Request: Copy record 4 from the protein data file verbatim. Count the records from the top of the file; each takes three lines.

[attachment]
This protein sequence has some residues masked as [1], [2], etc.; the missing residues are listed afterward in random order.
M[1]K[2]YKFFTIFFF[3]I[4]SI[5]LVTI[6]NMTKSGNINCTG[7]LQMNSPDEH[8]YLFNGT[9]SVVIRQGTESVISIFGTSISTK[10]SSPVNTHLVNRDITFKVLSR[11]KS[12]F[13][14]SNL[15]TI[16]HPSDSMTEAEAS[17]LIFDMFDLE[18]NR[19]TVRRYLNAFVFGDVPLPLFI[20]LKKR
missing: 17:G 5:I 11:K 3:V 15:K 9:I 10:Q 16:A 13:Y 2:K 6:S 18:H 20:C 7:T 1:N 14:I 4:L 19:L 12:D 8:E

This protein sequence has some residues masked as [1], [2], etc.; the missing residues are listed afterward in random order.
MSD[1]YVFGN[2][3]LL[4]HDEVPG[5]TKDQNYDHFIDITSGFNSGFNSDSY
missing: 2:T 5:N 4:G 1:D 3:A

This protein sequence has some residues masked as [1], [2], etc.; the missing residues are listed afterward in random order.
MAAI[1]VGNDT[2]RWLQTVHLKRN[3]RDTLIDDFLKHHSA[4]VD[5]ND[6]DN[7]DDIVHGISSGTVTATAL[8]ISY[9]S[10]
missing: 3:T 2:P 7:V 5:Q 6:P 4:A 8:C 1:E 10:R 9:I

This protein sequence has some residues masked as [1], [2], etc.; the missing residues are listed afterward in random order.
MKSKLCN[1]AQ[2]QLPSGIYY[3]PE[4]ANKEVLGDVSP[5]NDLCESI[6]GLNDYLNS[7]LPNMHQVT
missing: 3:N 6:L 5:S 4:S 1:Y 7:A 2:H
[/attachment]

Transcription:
This protein sequence has some residues masked as [1], [2], etc.; the missing residues are listed afterward in random order.
MKSKLCN[1]AQ[2]QLPSGIYY[3]PE[4]ANKEVLGDVSP[5]NDLCESI[6]GLNDYLNS[7]LPNMHQVT
missing: 3:N 6:L 5:S 4:S 1:Y 7:A 2:H